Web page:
Potter sequence

What causes Potter sequence?

The features of Potter sequence are caused by a series of events that occur when there is a problem with the amount of amniotic fluid surrounding the baby. After approximately 16 weeks of pregnancy, the amount of amniotic fluid (fluid that surrounds the baby) depends on how much urine the developing baby is producing. In normal development, the baby continuously swallows amniotic fluid, which is then processed by the kidneys and excreted as urine.

Babies with Potter sequence have a problem with the kidneys or urinary tract that is preventing them from producing the correct amount of urine. This causes there to be a low amount of amniotic fluid (oligohydramnios). When there is not enough amniotic fluid, the baby’s lungs also become underdeveloped (pulmonary hypoplasia). The low amount of amniotic fluid also causes the typical facial features seen in babies with Potter sequence (Potter facies) because there is not enough fluid to provide protection from the walls of the uterus.

The exact cause of the low levels of amniotic fluid in babies with Potter sequence may vary. Possible causes include failure of the kidneys to develop (bilateral renal agenesis), polycystic kidney diseases, and prune belly syndrome. Other causes may include urinary tract obstructions, exposures to harmful substances during pregnancy, or rupture of the membranes that surround the baby, causing amniotic fluid to leak. In some cases, the exact cause of Potter sequence may not be understood.

Last updated on 05-01-20

How is Potter sequence diagnosed?

Potter sequence can be diagnosed when a doctor sees signs of the sequence, either on ultrasound or after a baby is born. Signs that might be identified on ultrasound include kidney abnormalities, low level of amniotic fluid (oligohydramnios), underdevelopment of the lungs (pulmonary hypoplasia), and facial features typical of babies with Potter sequence (Potter facies). Signs that might be identified after the baby is born may include low amounts of urine production or difficulty breathing (respiratory distress).

If Potter sequence is suspected, tests may be completed to attempt to determine the underlying cause of the sequence or to find out more information about the severity. These tests may include genetic testing, measuring urine output, imaging studies, and blood tests.

Last updated on 05-01-20

Can Potter sequence be inherited?

Potter sequence can occur for a number of reasons. Some of these reasons may be genetic, while others may occur by chance. In some cases, the underlying cause of Potter sequence is not able to be determined.

In some cases, the primary cause of Potter sequence a genetic abnormality. Genetic abnormalities may include:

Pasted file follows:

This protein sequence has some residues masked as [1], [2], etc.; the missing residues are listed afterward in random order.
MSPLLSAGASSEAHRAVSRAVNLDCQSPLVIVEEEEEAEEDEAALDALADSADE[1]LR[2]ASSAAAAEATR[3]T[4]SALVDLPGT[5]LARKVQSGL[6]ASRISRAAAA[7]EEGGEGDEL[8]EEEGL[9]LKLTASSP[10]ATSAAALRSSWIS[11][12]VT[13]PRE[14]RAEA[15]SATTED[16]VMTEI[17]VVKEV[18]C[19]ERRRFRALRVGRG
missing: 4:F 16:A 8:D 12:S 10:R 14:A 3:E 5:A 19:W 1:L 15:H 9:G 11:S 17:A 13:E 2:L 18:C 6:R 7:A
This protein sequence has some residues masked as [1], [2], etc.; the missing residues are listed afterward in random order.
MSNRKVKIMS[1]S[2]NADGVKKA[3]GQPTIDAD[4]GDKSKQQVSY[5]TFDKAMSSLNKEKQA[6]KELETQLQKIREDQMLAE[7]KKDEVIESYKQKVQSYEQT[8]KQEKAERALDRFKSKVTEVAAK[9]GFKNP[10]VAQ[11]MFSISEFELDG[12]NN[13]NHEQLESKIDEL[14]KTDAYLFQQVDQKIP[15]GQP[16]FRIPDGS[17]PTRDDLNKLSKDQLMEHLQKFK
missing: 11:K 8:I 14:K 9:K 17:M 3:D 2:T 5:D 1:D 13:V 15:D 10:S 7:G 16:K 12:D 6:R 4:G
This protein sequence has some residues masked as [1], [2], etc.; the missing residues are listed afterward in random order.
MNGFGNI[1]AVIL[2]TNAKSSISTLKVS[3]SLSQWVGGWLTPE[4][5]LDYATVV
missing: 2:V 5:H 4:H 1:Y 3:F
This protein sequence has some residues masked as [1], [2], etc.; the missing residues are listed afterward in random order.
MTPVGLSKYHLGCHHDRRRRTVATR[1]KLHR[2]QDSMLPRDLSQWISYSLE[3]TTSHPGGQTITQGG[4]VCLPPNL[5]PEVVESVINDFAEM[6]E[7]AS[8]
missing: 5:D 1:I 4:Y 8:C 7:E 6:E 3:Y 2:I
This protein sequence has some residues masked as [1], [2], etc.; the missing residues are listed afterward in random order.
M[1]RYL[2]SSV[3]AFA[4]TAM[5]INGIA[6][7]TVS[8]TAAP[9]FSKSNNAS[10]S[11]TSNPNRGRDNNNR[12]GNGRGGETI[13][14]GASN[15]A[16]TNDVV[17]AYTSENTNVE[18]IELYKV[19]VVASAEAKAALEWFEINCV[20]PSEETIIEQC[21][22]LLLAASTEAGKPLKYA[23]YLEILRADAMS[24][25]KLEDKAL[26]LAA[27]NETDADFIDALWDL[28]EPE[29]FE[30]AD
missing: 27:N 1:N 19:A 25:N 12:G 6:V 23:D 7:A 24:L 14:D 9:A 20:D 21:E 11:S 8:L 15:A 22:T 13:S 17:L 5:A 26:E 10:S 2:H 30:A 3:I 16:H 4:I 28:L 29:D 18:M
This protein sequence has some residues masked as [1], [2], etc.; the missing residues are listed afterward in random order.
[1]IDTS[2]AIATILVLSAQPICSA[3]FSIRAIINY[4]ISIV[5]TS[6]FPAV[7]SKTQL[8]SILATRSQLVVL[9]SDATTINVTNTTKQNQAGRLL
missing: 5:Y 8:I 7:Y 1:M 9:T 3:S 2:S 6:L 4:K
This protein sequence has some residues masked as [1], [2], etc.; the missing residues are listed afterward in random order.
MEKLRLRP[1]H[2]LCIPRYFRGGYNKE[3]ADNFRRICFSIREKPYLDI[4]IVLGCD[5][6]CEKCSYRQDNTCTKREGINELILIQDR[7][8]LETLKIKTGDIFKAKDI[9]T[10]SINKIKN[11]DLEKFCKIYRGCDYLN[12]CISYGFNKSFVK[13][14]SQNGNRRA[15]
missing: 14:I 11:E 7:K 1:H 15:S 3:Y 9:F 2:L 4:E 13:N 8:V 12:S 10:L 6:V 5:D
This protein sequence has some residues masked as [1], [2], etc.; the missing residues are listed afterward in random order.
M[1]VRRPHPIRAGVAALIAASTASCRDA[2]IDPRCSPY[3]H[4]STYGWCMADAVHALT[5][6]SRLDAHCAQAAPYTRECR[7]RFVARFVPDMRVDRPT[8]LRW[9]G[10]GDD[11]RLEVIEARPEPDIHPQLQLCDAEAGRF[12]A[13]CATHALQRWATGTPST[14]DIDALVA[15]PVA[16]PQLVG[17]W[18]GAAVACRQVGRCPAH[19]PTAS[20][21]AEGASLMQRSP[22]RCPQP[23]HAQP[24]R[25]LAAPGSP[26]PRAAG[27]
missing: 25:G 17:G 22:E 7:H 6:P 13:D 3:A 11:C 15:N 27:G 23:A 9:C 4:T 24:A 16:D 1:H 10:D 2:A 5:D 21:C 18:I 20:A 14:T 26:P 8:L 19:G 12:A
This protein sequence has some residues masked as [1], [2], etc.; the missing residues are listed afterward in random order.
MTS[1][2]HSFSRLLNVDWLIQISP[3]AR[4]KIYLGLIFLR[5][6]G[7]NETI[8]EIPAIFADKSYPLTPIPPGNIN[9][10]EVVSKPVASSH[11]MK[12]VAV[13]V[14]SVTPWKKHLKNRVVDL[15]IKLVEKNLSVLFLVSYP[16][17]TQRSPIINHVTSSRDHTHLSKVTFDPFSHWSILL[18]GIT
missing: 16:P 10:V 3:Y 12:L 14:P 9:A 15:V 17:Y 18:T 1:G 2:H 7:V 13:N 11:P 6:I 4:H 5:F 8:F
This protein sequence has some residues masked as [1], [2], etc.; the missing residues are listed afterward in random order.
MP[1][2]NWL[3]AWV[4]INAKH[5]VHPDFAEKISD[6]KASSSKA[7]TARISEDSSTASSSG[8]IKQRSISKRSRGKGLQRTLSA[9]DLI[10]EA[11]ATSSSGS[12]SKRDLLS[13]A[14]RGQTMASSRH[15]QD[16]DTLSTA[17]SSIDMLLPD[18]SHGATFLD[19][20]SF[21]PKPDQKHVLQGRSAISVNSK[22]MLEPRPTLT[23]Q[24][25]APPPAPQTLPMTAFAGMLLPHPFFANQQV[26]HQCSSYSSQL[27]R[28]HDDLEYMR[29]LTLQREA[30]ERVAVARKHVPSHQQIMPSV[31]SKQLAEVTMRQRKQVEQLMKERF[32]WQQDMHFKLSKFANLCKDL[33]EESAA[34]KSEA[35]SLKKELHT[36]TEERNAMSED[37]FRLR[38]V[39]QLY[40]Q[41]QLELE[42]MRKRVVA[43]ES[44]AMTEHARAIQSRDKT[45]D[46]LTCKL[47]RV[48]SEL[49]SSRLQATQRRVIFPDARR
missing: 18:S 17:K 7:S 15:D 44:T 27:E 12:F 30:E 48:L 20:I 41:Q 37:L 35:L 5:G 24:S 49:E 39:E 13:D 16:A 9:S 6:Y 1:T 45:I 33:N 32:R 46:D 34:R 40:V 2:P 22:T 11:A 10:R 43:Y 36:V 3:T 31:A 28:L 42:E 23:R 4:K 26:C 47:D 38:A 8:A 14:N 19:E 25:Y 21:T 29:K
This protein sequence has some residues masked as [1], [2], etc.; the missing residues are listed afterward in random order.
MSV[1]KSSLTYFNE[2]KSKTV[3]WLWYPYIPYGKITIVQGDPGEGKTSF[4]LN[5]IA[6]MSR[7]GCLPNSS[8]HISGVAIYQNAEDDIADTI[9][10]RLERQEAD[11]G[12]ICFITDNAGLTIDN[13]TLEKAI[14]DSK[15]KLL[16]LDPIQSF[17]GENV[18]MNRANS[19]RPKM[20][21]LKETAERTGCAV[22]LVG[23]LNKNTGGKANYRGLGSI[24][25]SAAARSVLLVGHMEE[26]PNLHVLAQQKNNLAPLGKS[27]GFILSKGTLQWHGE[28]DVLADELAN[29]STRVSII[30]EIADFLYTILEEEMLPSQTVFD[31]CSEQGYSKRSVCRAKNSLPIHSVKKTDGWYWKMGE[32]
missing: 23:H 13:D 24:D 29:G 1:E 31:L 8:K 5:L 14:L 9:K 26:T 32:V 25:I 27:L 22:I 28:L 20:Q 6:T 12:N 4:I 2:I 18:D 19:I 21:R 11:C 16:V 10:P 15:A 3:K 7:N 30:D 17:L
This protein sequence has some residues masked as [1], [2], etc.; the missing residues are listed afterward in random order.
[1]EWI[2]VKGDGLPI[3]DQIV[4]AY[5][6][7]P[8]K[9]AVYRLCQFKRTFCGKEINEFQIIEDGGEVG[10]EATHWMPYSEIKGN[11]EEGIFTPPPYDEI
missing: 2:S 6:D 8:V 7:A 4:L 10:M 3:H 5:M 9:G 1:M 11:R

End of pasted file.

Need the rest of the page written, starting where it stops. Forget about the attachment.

If Potter sequence is caused by an underlying genetic change, it may have occurred for the first time in the affected baby, or it may have been inherited from one or both parents. The underlying cause of Potter sequence must be determined in order to tell parents the exact risk that it could happen again in a future pregnancy.

Last updated on 05-01-20

What is the long-term outlook for people affected by Potter sequence?

The long-term outlook for babies affected by Potter sequence depends on the underlying cause of the sequence. Unfortunately, many babies who are diagnosed with Potter sequence do not survive because they have many health problems affecting multiple organ systems. However, if the baby’s lungs have had time to mature and if the kidney problems are treatable, some babies with Potter sequence may survive.

It is important for parents who have babies with Potter sequence to remember that treatment may not help all babies survive. If the underlying cause of Potter sequence is determined to have a poor long-term outlook, some parents decide not to perform extreme life-saving measures. If Potter sequence is diagnosed prenatally, the doctors and parents should work together to make a delivery plan. Personalized information should be provided depending on each situation so that the best decision can be made for the family.

Last updated on 05-01-20

How might Potter sequence be treated?

Treatment options associated with Potter sequence depend on the underlying cause of the disease. These options may include a kidney transplant, medications to help the lungs develop properly, and surgical treatment of an obstruction blocking the urinary tract. In some cases, surgical treatments may be available for babies during pregnancy.

Babies with Potter sequence may require help in order to breathe when they are born. This may include resuscitation when the baby is born and ventilation to help maintain normal breathing. If there are problems with the baby’s kidneys, dialysis (removing toxins from the blood) may be recommended until other treatment becomes available. Some babies with Potter sequence may also require feeding tubes to make sure they are getting enough nutrition.

Last updated on 05-01-20

Name: National Kidney Foundation 30 East 33rd Street
New York, NY, 10016, United States
Phone: 212-889-2210 Toll Free: 800-622-9010 Fax : 212-689-9261 Email: info@kidney.org Url: https://www.kidney.org/

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The RareGuru disease database is regularly updated using data generously provided by GARD, the United States Genetic and Rare Disease Information Center.

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